- Walking to get a beer and watching Flat Stanley
- Watching Flat Stanley and then walking to get a beer
It wor arf a bad night down at the Civic Hall at all, so a big thanks goes to the organisers, many of whom I’m sure are hardworking volunteers! As the evening drew to a close at the Dudley Beer Festival we decided to venture to the Dog & Partridge – remember that pub we spied on our amble down? Well bloke was still hesitant, but at the merest hint of last orders I virtually jogged up the road – chap says he has never seen me move so fast – which forced them all to follow. I also realised that I’d been calling it the Dog & Lamppost all evening long, but hey I’m sure no one will mention it to them!
There wasn’t really much in the way of beer for us, but the friendly lady with the pink hair sat at the bar recommended the double-double: double port and double brandy. Never one to turn down a recommendation (challenge) bloke and chap were in there like a shot or two…so I felt it only right us wenches joined them. A decision I was soon regretting on Sunday.
Well it didn’t half make us feel like singing. Along with the other eight or so punters who were working the jukebox like a charm. It was mostly 60s and 80s night, but we weren’t complaining. The beer might not have been up to much, but the jukebox and company certainly was. In fact, I haven’t heard the four of us sing so well since…the last time we had an inappropriate amount of beer to drink.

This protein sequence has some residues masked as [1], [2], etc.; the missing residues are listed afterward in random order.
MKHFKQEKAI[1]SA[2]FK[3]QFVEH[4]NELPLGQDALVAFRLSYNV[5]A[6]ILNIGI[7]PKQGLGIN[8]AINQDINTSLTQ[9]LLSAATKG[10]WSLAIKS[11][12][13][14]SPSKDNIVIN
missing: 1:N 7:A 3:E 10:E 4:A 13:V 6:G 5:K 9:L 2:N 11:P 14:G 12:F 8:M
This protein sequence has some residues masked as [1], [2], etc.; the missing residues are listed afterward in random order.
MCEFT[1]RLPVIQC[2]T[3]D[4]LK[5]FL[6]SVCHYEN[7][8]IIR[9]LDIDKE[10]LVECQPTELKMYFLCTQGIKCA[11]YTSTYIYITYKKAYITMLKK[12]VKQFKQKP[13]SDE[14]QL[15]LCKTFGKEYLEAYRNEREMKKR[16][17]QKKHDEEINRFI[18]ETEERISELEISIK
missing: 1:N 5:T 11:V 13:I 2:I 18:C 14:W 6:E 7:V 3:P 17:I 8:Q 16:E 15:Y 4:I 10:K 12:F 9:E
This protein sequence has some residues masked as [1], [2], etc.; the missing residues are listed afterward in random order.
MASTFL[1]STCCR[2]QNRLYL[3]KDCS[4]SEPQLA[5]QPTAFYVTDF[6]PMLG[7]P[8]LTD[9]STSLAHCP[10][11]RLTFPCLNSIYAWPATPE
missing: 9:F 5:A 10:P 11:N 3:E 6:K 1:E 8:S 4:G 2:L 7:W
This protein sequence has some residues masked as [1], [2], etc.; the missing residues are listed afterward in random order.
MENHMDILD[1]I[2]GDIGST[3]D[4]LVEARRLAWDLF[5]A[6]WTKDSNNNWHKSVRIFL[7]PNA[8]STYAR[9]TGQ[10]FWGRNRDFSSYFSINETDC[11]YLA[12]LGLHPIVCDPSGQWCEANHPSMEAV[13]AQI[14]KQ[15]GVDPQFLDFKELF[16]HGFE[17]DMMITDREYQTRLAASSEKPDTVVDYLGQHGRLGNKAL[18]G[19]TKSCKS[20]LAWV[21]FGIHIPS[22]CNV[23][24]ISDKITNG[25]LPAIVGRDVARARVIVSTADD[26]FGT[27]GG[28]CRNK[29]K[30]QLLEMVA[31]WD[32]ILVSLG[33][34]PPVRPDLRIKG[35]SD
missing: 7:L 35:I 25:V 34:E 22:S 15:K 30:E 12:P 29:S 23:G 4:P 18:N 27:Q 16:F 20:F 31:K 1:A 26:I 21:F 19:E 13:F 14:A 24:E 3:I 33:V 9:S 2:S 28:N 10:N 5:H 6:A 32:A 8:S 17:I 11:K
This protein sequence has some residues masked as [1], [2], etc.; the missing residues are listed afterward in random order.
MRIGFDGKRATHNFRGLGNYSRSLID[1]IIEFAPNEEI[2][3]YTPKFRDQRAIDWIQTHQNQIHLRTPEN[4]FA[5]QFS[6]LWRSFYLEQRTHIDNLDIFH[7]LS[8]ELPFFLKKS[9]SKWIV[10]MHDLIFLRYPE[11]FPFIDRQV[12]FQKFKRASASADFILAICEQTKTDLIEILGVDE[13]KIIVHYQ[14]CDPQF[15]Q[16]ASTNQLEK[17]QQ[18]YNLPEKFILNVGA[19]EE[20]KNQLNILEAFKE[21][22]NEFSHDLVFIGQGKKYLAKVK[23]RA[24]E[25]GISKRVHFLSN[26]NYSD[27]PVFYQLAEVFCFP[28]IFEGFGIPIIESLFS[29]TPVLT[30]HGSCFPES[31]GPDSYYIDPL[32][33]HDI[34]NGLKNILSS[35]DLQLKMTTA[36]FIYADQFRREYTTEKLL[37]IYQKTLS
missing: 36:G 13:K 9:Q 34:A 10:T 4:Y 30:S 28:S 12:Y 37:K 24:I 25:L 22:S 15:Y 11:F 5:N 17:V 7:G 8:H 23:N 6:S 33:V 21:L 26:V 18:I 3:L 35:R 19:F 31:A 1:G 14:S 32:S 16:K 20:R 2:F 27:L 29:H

Although I have to say it was definitely the other punters who had the vocals and the moves that night. Top class. Chap and I were particularly enamoured and extolling the virtues of this establishment, which is quite a compliment considering there was no decent beer and chap decided the only thing he could do was bring us back four bottles of Newcastle Brown Ale from the bar at last orders.
So who broke my heart on Saturday night?
Well it wasn’t the Dudley Beer Festival which let’s face it had much of the best beer ever brewed to sup on. And it wasn’t the Dog & Partridge, now renamed Dog & Lamppost by me. It may not have the beer, but I’d end up there again if only for the jukebox, singing, dancing, laughs and maybe a double-double (if I’m stupid enough).
So who broke my heart? You did. You did.